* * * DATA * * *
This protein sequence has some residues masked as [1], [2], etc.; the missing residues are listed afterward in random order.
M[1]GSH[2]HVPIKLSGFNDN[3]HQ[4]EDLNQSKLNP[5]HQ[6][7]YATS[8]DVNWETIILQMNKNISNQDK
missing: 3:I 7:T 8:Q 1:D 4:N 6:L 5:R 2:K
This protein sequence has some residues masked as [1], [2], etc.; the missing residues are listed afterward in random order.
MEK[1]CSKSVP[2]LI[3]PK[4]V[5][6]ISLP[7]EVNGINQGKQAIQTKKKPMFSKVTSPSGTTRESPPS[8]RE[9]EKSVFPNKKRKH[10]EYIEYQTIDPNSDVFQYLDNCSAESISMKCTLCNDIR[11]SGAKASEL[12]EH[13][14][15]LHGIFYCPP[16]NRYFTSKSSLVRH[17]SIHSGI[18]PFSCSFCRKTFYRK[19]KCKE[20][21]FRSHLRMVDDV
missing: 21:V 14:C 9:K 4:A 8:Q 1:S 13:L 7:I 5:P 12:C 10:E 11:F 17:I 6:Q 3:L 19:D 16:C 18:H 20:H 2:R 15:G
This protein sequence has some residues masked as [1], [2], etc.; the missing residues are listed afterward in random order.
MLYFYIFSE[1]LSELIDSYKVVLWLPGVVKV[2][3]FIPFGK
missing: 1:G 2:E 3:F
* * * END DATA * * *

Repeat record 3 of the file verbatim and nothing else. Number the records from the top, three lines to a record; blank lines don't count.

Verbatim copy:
This protein sequence has some residues masked as [1], [2], etc.; the missing residues are listed afterward in random order.
MLYFYIFSE[1]LSELIDSYKVVLWLPGVVKV[2][3]FIPFGK
missing: 1:G 2:E 3:F